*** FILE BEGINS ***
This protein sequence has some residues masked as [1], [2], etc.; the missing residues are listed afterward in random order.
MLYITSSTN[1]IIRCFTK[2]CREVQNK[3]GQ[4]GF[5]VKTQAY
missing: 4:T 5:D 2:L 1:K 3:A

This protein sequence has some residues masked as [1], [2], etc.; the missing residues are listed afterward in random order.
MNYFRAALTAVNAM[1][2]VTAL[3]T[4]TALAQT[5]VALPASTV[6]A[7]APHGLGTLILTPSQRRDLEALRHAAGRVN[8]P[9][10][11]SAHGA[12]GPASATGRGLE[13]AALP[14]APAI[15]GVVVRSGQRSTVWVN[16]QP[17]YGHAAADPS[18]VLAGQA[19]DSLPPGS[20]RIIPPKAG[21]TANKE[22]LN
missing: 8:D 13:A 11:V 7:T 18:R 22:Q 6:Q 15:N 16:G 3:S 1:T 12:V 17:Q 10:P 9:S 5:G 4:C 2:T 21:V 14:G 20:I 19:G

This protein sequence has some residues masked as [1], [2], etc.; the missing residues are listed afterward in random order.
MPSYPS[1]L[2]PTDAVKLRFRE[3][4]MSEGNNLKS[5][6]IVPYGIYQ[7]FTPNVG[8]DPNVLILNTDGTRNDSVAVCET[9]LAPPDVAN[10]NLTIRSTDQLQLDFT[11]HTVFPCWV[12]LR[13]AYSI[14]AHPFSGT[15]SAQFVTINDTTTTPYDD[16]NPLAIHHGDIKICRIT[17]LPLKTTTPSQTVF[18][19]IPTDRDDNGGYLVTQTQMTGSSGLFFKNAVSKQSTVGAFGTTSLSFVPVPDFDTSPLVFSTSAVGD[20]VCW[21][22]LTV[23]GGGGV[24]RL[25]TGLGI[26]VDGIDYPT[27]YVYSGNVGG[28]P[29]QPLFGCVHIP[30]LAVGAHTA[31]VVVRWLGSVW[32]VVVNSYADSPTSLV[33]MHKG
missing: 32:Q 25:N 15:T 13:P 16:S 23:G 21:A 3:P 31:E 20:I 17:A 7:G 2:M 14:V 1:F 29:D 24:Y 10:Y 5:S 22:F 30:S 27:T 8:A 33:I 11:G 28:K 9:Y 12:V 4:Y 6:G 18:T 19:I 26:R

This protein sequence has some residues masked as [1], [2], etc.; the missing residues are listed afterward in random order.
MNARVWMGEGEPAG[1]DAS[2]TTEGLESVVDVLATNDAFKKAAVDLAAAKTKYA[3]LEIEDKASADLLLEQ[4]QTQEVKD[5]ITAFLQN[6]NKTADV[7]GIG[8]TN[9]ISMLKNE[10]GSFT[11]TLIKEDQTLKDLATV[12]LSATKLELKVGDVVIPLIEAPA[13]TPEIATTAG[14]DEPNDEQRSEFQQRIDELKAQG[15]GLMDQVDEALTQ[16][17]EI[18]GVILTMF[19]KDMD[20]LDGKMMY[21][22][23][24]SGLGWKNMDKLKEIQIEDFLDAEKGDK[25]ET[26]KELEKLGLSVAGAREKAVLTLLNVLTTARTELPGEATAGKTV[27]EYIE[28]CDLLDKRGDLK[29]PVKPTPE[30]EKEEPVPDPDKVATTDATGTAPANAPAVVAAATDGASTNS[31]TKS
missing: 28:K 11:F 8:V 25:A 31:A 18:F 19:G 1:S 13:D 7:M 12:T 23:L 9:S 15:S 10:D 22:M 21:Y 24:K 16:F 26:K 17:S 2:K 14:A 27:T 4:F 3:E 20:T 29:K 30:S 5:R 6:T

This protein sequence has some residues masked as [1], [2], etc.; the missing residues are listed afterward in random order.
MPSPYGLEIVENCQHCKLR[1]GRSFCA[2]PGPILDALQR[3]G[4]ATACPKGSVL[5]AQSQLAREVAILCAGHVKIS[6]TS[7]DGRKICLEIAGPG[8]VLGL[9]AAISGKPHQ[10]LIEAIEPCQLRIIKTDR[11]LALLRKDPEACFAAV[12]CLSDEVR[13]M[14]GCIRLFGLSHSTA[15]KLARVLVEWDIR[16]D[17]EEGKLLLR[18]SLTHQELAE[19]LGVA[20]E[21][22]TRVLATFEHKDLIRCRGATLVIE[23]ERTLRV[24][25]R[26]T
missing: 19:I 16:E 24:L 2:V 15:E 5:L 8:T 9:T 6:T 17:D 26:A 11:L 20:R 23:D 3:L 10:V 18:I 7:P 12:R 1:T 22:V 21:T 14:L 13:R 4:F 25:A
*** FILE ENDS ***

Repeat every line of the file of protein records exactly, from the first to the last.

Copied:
This protein sequence has some residues masked as [1], [2], etc.; the missing residues are listed afterward in random order.
MLYITSSTN[1]IIRCFTK[2]CREVQNK[3]GQ[4]GF[5]VKTQAY
missing: 4:T 5:D 2:L 1:K 3:A

This protein sequence has some residues masked as [1], [2], etc.; the missing residues are listed afterward in random order.
MNYFRAALTAVNAM[1][2]VTAL[3]T[4]TALAQT[5]VALPASTV[6]A[7]APHGLGTLILTPSQRRDLEALRHAAGRVN[8]P[9][10][11]SAHGA[12]GPASATGRGLE[13]AALP[14]APAI[15]GVVVRSGQRSTVWVN[16]QP[17]YGHAAADPS[18]VLAGQA[19]DSLPPGS[20]RIIPPKAG[21]TANKE[22]LN
missing: 8:D 13:A 11:V 7:T 18:R 22:Q 6:Q 15:N 16:G 3:S 1:T 12:V 17:Q 10:P 9:S 5:G 4:C 2:T 21:V 14:G 20:I 19:G

This protein sequence has some residues masked as [1], [2], etc.; the missing residues are listed afterward in random order.
MPSYPS[1]L[2]PTDAVKLRFRE[3][4]MSEGNNLKS[5][6]IVPYGIYQ[7]FTPNVG[8]DPNVLILNTDGTRNDSVAVCET[9]LAPPDVAN[10]NLTIRSTDQLQLDFT[11]HTVFPCWV[12]LR[13]AYSI[14]AHPFSGT[15]SAQFVTINDTTTTPYDD[16]NPLAIHHGDIKICRIT[17]LPLKTTTPSQTVF[18][19]IPTDRDDNGGYLVTQTQMTGSSGLFFKNAVSKQSTVGAFGTTSLSFVPVPDFDTSPLVFSTSAVGD[20]VCW[21][22]LTV[23]GGGGV[24]RL[25]TGLGI[26]VDGIDYPT[27]YVYSGNVGG[28]P[29]QPLFGCVHIP[30]LAVGAHTA[31]VVVRWLGSVW[32]VVVNSYADSPTSLV[33]MHKG
missing: 32:Q 25:N 15:T 13:P 16:S 23:G 21:A 3:P 31:E 20:I 17:A 7:G 2:M 14:V 1:F 29:D 24:Y 10:Y 5:S 22:F 30:S 27:T 8:A 33:I 11:G 28:K 9:Y 12:V 4:Y 6:G 18:T 19:I 26:R

This protein sequence has some residues masked as [1], [2], etc.; the missing residues are listed afterward in random order.
MNARVWMGEGEPAG[1]DAS[2]TTEGLESVVDVLATNDAFKKAAVDLAAAKTKYA[3]LEIEDKASADLLLEQ[4]QTQEVKD[5]ITAFLQN[6]NKTADV[7]GIG[8]TN[9]ISMLKNE[10]GSFT[11]TLIKEDQTLKDLATV[12]LSATKLELKVGDVVIPLIEAPA[13]TPEIATTAG[14]DEPNDEQRSEFQQRIDELKAQG[15]GLMDQVDEALTQ[16][17]EI[18]GVILTMF[19]KDMD[20]LDGKMMY[21][22][23][24]SGLGWKNMDKLKEIQIEDFLDAEKGDK[25]ET[26]KELEKLGLSVAGAREKAVLTLLNVLTTARTELPGEATAGKTV[27]EYIE[28]CDLLDKRGDLK[29]PVKPTPE[30]EKEEPVPDPDKVATTDATGTAPANAPAVVAAATDGASTNS[31]TKS
missing: 28:K 11:F 8:V 25:A 31:A 18:F 19:G 1:S 13:D 7:M 12:T 23:L 9:S 15:S 10:D 22:M 21:Y 24:K 16:F 26:K 17:S 2:K 14:A 27:T 4:F 3:E 20:T 29:K 30:S 5:R 6:T

This protein sequence has some residues masked as [1], [2], etc.; the missing residues are listed afterward in random order.
MPSPYGLEIVENCQHCKLR[1]GRSFCA[2]PGPILDALQR[3]G[4]ATACPKGSVL[5]AQSQLAREVAILCAGHVKIS[6]TS[7]DGRKICLEIAGPG[8]VLGL[9]AAISGKPHQ[10]LIEAIEPCQLRIIKTDR[11]LALLRKDPEACFAAV[12]CLSDEVR[13]M[14]GCIRLFGLSHSTA[15]KLARVLVEWDIR[16]D[17]EEGKLLLR[18]SLTHQELAE[19]LGVA[20]E[21][22]TRVLATFEHKDLIRCRGATLVIE[23]ERTLRV[24][25]R[26]T
missing: 19:I 16:E 24:L 2:V 15:E 5:L 8:T 9:T 6:T 17:D 26:A 11:L 20:R 23:D 3:L 10:V 18:I 7:P 12:R 1:T 22:V 21:T 14:L 13:R 4:F 25:A